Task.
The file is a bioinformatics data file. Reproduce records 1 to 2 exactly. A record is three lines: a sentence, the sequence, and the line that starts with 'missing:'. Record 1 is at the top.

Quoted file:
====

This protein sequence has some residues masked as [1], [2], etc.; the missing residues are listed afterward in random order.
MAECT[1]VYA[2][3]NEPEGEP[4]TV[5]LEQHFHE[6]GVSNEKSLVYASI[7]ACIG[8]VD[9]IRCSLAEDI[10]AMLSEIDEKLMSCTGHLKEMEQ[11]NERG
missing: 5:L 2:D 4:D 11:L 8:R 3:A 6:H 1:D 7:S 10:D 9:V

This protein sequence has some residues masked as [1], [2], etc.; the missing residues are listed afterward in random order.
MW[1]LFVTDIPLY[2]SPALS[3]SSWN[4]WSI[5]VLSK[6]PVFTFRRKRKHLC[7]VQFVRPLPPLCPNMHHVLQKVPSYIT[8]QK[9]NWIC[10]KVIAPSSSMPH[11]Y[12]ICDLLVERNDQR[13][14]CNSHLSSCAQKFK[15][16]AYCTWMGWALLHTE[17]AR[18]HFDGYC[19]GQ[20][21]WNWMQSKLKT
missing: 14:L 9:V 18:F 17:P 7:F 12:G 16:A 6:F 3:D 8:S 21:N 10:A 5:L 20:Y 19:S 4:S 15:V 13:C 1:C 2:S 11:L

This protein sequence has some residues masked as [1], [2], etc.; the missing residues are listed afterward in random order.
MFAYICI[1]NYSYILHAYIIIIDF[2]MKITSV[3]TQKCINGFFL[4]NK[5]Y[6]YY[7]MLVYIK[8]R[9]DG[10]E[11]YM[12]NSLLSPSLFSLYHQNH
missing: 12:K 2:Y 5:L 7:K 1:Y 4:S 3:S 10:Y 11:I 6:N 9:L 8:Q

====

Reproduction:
This protein sequence has some residues masked as [1], [2], etc.; the missing residues are listed afterward in random order.
MAECT[1]VYA[2][3]NEPEGEP[4]TV[5]LEQHFHE[6]GVSNEKSLVYASI[7]ACIG[8]VD[9]IRCSLAEDI[10]AMLSEIDEKLMSCTGHLKEMEQ[11]NERG
missing: 5:L 2:D 4:D 11:L 8:R 3:A 6:H 1:D 7:S 10:D 9:V

This protein sequence has some residues masked as [1], [2], etc.; the missing residues are listed afterward in random order.
MW[1]LFVTDIPLY[2]SPALS[3]SSWN[4]WSI[5]VLSK[6]PVFTFRRKRKHLC[7]VQFVRPLPPLCPNMHHVLQKVPSYIT[8]QK[9]NWIC[10]KVIAPSSSMPH[11]Y[12]ICDLLVERNDQR[13][14]CNSHLSSCAQKFK[15][16]AYCTWMGWALLHTE[17]AR[18]HFDGYC[19]GQ[20][21]WNWMQSKLKT
missing: 14:L 9:V 18:F 17:P 7:F 12:G 16:A 6:F 3:D 8:S 21:N 10:A 5:L 20:Y 19:S 4:S 15:V 13:C 1:C 2:S 11:L